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Field Tested: CBE Trek Pro

A seriously good bow sight, this high-end aiming option is packed with features.

Field Tested: CBE Trek Pro

$329.99-$369.99 | Custom Bow Equipment | 877-503-5483 | custombowequipment.com

Serious bowhunters demand serious bow accessories. When it comes to a sight, that means rugged dependability and a host of features such as multiple mounting options, second- and third-axis adjustability and the aiming versatility to take advantage of quick, close-range shot opportunities while also maintaining maximum precision on longer shots that are sometimes required in the field.

Custom Bow Equipment’s Trek Pro — a brand new offering for 2022 — checks all those boxes and more, giving archers an all-important boost in confidence in the moment of truth. In fact, after putting a Trek Pro on my hunting bow, I feel confident saying it is among the very best bowhunting sights available today.

So, what makes the Trek Pro so special? Well, for starters, it handles the basics of sight design like the “pro” in its name. Available in 1-, 3- or 5-pin configurations, each with 12 inches of .010- or .019-inch fiber optics depending on your preference, the movable Trek Pro features a pin housing, yardage adjustment dial/mechanism and bow-mounting bracket machined from sturdy 6061-T6 aluminum. Meanwhile, the lightweight yet durable carbon-fiber mounting bar that connects the sight to the mounting bracket offers your choice of four mounting positions (closer or further from the riser) that engage with an audible click for precise placement every time. The 3-pin Trek Pro I tested weighed exactly 11 ounces on my scale.

Other highlights of the Trek Pro include: left- and right-handed shooter compatibility; first-, second- and third-axis adjustability; a sliding cover atop the pin housing that allows you to adjust pin brightness based on ambient light conditions; interchangeable green, yellow, red and white peep-alignment rings; quiver-attachment holes in the mounting bracket; an included battery-powered, rheostat sight light; and the ability to add a 41mm sight lens.


While all those features are great, I want to devote the bulk of my review to the Trek Pro’s easy sight-in system and how the sight is designed to get the most distance possible from your bow. Sighting in the Trek Pro begins by using the yardage dial to move the mechanism as high as possible to the “hard stop” position. Starting with the sight housing as high as it will go ensures the longest maximum range possible as you dial down from there. It also ensures that, in the heat of the action while bowhunting, you can always be sure your pins are reset to the “zero” position simply by dialing the pins up until they stop. That way, you can shoot confidently at your known pin distances without wasting precious moments looking at the sight or making additional adjustments.


Once you have the pin housing all the way up, the next step is to place your top pin where you want it in the housing for a 20-yard shot, making sure to leave adequate room below it for calibrating longer yardages if using a multi-pin configuration.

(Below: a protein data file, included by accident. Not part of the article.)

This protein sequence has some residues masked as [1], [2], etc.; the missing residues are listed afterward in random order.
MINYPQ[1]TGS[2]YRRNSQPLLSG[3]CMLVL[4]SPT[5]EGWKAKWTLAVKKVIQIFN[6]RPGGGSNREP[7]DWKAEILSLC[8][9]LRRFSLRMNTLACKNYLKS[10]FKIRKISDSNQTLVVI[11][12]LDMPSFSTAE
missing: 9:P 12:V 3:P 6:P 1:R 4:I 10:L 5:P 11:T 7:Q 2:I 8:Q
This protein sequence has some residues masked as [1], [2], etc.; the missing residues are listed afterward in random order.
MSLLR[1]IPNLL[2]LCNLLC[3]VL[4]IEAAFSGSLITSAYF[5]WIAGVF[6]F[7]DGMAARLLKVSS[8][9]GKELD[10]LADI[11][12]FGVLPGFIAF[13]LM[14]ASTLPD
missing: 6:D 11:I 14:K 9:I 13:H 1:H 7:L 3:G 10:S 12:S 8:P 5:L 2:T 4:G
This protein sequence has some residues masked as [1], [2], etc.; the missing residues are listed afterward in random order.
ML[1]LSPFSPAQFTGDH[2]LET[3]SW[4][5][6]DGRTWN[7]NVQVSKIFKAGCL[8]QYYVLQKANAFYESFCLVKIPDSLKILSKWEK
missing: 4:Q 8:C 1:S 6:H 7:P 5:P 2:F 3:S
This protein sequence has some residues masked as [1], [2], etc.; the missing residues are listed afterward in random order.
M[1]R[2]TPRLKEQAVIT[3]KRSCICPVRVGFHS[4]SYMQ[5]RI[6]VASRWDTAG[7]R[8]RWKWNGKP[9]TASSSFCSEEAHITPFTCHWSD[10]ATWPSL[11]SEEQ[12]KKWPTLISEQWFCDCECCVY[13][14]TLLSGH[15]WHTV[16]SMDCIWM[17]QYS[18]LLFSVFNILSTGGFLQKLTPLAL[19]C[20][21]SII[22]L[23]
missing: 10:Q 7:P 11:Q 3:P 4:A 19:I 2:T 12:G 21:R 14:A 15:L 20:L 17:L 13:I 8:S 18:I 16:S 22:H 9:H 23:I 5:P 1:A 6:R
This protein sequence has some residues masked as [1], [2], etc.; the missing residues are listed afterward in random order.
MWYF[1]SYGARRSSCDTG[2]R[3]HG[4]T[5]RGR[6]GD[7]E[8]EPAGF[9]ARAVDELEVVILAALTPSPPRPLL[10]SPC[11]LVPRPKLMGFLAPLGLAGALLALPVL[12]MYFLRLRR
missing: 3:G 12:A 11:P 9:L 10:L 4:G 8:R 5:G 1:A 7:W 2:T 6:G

Next, you use the two gang adjustments on the sight to achieve proper pin elevation for a 20-yard shot without ever moving the yardage dial. Once your elevation is set, you can then set the windage using the sight’s gang windage adjustment bar.

From there, you can then switch to the sight’s elevation and windage micro-adjust knobs to set your desired yardages for any additional pins. Again, this is done without moving the yardage dial, as you want the pin housing to remain in its uppermost position until calibration is complete.

Once you have all your pins sighted in, you can determine the proper yardage scale by using your top pin to sight-in at 30 yards and 60 yards using only the yardage dial to lower the pin housing. Mark each location (30 and 60) on the sight scale and then use the included Sight Scale Gauge to measure the gap and find the corresponding sight scale for your setup. The Trek Pro comes with 14 laser-engraved, aluminum scales that can be screwed to the sight, providing spot-on aiming points from 20 yards all the way to a minimum of 100 yards and a maximum of 130 yards, depending on the speed of your bow.





The final step in the process is to set your yardage indicator(s). Move the yardage dial back to its highest, 20-yard position and move the indicator so that it points to 20 yards on the sight scale. If you have a multi-pin setup, you can then set the second indicator to point to the yardage for another pin. For example, on my 3-pin setup, my second indicator points to 40 yards for my bottom pin. This allows me to use either my top pin or bottom pin as the “floater” on shots beyond 40 yards, and also ensures I always have a second yardage mark dialed-in at longer distances.

Personally, I feel that setting up the Trek Pro this way gives me the best of both worlds as a bowhunter, as I can confidently handle all shots 40 yards and under using my three fixed pins and handle any longer shots — whether that be a follow-up on a whitetail or a first shot during Western forays for elk, mule deer and pronghorns — using the yardage dial and the benefit of a spot-on aiming point.

As an added bonus, a sight set up in this manner also works great on the 3-D course, making it the perfect companion not only during your hunts but during the months leading up to opening day. — Editor Christian Berg

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